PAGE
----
We managed to roll ourselves home to take a much needed rest. Even in the morning, we were still full from the 2 dinners but really wanted to try Alley Burgers from Charcut’s newest food truck, so I faithfully stalked their Twitter feed, checking every 5-10 mins. With a vague promise that they would open later in the day, we decided to skip brunch and head to the Calgary’s Farmers’ Market so I could visit some of the vendors that I’ve missed.
We made the usual stops – Blush Lane for Sunworks eggs, bison, and chicken; Simple Simon’s for pies; The Stock and Sauce Company for dips. As the name suggests, Stock and Sauce Company makes yummy soups and sauces but they also make fresh pasta and to-die-for dips. I was missing their Chocolate Mousse. I love their chocolate mousse for its subtle cinnamon and cream cheese goodness, and have been known to eat it by the fingerfuls.
The Chocolate Mousse would go great with the fresh BC fruit being sold all over CFM. Cherry Pit had BC raspberries, blueberries, strawberries, nectarines, peaches, and apples. We noticed that Cherry Pit also opened a “Vegetable Butcher” to clean and prep veggies for their customers. I admit there’s been many occasions where I have cursed the prep work that goes into cleaning and cutting vegetables for veggie sticks or stir frys, but still couldn’t help wondering if there was much demand for a produce butcher service.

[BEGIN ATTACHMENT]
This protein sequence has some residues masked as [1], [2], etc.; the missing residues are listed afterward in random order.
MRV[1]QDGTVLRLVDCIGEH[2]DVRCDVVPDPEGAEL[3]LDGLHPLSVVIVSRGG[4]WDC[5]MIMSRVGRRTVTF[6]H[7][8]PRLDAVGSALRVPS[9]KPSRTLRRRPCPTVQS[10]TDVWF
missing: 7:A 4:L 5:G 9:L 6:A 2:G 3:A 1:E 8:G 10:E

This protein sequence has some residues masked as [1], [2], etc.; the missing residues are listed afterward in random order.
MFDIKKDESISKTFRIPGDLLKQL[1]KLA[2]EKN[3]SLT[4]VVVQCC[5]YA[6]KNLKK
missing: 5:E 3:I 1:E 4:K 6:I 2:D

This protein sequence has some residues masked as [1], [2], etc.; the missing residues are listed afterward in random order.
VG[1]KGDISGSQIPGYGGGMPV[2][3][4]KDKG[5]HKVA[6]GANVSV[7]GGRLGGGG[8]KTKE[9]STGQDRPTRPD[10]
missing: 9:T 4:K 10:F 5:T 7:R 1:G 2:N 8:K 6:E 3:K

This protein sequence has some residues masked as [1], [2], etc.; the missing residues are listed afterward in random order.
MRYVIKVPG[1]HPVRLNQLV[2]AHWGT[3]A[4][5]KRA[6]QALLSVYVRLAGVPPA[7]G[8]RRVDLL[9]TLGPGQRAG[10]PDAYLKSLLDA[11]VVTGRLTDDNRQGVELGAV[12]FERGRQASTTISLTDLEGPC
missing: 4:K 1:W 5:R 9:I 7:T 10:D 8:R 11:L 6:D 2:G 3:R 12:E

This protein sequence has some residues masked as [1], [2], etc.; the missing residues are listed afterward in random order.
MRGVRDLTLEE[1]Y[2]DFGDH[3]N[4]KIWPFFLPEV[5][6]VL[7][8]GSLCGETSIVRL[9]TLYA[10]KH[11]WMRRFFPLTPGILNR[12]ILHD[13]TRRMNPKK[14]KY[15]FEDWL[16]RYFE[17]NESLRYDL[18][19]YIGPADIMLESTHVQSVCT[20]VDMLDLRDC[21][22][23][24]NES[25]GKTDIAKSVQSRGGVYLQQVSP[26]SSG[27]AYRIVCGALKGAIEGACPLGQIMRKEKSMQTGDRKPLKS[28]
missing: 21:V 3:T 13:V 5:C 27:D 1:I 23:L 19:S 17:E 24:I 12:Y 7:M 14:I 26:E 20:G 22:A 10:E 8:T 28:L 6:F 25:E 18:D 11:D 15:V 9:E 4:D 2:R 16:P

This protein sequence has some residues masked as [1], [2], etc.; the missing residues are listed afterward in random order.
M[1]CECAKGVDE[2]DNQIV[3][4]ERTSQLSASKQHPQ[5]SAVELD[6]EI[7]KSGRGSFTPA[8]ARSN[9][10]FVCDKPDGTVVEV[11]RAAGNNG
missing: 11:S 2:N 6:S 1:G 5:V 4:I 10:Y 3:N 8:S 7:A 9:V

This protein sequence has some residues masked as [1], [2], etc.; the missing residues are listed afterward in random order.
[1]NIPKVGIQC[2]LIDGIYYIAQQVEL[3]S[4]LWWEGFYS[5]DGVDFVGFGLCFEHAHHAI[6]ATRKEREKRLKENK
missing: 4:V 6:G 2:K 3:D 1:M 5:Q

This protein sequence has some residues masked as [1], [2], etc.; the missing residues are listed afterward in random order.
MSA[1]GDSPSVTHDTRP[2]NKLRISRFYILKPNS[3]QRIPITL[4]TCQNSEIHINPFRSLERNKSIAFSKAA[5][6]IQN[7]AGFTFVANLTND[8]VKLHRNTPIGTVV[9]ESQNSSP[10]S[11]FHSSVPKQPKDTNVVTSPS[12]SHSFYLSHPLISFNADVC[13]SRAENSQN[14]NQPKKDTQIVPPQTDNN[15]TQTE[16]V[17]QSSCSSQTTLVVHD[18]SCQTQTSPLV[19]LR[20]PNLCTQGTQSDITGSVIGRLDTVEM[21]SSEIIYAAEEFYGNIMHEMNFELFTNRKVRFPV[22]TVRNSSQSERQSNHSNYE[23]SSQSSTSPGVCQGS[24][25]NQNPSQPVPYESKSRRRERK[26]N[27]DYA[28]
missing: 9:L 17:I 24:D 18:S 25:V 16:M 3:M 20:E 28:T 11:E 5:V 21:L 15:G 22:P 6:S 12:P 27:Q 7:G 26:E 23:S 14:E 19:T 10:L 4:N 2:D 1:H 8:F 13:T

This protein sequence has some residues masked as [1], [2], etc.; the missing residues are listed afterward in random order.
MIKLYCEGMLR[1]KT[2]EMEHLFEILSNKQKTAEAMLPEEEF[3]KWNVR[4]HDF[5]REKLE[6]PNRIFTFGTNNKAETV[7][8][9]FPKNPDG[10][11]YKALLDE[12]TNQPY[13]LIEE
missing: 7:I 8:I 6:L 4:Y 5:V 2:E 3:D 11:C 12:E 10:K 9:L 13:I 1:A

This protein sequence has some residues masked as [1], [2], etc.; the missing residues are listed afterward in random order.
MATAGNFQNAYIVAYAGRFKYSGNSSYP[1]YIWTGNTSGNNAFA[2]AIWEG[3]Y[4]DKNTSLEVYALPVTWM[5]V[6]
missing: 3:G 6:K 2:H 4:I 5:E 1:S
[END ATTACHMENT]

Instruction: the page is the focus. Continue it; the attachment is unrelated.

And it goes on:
Tis the season for corn, and we saw mountains of corn at various vendors. I purchased both Taber and BC (Chilliwack) corn for a taste comparison to determine the difference between the two.**
By now it was hour 16 of my Eatinganza and although we were STILL digesting our 2 dinners, we were also tempted by the smells wafting through CFM from the food kiosks. The new CFM offers a bigger variety of prepared foods and food kiosks than the old Currie Barracks location. Based on a referral, we ordered the Mac and Cheese nuggets from Wildfire Wing Co. While we were waiting for our mac and cheese nuggets to fry up, I couldn’t resist a sample from the neighbouring stand Calgary Mini-Donuts. Calgary Mini Donuts operated from a truck outside the old CFM, but with the new market they have moved into the fast food area and now offer a larger variety of donuts. The mini donut given to me by the boy was covered in cinnamon/sugar, hot and pillowy. We decided to get a maple bacon donut.
Wildfire’s Mac and Cheese nugget looked and tasted like it was made from Kraft Dinner, the batter was light. It was fried perfectly – crispy on the outside but cheesy on the inside. With a bit of ketchup, I was taken back to school days of eating KD and chips for lunch.
The maple bacon donut was alright. The donut itself was good, the maple icing was a bit too sweet for me and the bits of real bacon weren’t as crispy as I would have liked. I have to admit I prefer Jelly Modern‘s version more. Still I would try the other flavours at CMD because their mini donuts were so good.